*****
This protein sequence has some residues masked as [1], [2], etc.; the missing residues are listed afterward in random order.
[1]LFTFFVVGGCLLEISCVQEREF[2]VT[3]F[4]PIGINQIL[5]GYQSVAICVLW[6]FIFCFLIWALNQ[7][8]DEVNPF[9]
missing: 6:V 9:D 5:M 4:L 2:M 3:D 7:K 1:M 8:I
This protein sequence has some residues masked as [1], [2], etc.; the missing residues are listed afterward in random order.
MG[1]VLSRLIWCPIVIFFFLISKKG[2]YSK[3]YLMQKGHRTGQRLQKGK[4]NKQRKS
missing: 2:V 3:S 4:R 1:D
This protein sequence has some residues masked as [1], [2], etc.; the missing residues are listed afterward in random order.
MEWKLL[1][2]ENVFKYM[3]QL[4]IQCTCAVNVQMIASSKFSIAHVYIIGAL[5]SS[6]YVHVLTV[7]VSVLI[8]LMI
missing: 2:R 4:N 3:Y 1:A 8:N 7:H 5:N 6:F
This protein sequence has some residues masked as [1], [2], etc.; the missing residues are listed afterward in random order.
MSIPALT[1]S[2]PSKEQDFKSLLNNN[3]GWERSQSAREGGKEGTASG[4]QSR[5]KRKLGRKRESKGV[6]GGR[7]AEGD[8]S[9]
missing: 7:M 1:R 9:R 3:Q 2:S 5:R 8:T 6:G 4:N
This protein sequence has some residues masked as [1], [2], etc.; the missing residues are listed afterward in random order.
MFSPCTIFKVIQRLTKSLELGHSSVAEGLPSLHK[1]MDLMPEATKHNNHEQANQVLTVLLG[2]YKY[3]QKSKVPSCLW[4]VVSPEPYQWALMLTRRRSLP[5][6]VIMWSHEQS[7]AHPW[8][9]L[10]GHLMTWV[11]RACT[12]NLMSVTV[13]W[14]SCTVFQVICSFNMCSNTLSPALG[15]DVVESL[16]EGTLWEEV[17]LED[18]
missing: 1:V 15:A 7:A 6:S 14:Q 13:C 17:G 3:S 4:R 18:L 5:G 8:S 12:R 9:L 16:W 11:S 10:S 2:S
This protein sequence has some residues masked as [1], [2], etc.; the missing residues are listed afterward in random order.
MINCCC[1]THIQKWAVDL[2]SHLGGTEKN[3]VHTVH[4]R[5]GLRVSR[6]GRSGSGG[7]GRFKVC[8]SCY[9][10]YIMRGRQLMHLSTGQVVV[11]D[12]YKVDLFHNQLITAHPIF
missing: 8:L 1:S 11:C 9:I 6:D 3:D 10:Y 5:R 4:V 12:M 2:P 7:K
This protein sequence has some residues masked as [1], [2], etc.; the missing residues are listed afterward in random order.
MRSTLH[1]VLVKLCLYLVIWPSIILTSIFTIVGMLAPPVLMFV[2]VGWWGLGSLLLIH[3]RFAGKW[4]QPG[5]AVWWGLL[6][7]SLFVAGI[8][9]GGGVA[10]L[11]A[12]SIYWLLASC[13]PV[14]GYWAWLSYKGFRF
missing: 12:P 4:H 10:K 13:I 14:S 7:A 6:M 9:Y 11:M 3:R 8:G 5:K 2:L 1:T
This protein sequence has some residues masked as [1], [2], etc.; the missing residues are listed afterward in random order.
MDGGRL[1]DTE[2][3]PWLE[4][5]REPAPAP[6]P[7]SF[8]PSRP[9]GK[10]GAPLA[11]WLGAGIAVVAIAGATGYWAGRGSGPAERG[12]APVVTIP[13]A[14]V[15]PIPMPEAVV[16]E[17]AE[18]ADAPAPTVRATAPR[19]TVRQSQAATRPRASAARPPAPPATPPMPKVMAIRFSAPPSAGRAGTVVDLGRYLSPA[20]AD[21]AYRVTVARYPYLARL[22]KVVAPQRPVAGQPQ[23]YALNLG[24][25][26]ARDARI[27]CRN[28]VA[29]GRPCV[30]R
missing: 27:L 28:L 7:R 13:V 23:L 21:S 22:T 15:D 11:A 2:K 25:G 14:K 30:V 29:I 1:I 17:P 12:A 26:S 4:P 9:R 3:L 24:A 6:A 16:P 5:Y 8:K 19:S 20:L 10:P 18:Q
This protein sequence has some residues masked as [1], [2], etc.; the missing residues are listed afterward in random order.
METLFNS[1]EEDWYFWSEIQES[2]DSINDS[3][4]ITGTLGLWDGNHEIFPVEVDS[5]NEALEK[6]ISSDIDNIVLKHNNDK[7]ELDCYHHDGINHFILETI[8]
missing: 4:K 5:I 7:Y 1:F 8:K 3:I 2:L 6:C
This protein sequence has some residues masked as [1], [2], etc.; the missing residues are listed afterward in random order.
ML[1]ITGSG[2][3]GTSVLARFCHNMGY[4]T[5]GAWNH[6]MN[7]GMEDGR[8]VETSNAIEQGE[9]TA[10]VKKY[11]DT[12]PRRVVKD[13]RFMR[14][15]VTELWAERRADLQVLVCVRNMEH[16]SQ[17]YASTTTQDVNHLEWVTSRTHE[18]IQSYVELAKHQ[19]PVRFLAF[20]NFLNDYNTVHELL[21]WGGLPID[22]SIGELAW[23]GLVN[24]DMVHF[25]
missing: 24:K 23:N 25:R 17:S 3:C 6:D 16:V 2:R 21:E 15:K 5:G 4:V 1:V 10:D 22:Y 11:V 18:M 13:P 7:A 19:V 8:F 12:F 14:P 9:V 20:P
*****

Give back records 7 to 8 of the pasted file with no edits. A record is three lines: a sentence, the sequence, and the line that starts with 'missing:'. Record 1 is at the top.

This protein sequence has some residues masked as [1], [2], etc.; the missing residues are listed afterward in random order.
MRSTLH[1]VLVKLCLYLVIWPSIILTSIFTIVGMLAPPVLMFV[2]VGWWGLGSLLLIH[3]RFAGKW[4]QPG[5]AVWWGLL[6][7]SLFVAGI[8][9]GGGVA[10]L[11]A[12]SIYWLLASC[13]PV[14]GYWAWLSYKGFRF
missing: 12:P 4:H 10:K 13:I 14:S 7:A 6:M 9:Y 11:M 3:R 8:G 5:K 2:L 1:T
This protein sequence has some residues masked as [1], [2], etc.; the missing residues are listed afterward in random order.
MDGGRL[1]DTE[2][3]PWLE[4][5]REPAPAP[6]P[7]SF[8]PSRP[9]GK[10]GAPLA[11]WLGAGIAVVAIAGATGYWAGRGSGPAERG[12]APVVTIP[13]A[14]V[15]PIPMPEAVV[16]E[17]AE[18]ADAPAPTVRATAPR[19]TVRQSQAATRPRASAARPPAPPATPPMPKVMAIRFSAPPSAGRAGTVVDLGRYLSPA[20]AD[21]AYRVTVARYPYLARL[22]KVVAPQRPVAGQPQ[23]YALNLG[24][25][26]ARDARI[27]CRN[28]VA[29]GRPCV[30]R
missing: 27:L 28:L 7:R 13:V 23:L 21:S 22:T 15:D 11:A 2:K 25:G 14:K 30:V 29:I 1:I 17:P 12:A 26:S 4:P 9:R 3:L 24:A 6:A 16:P 5:Y 8:K 19:S 20:L 10:P 18:Q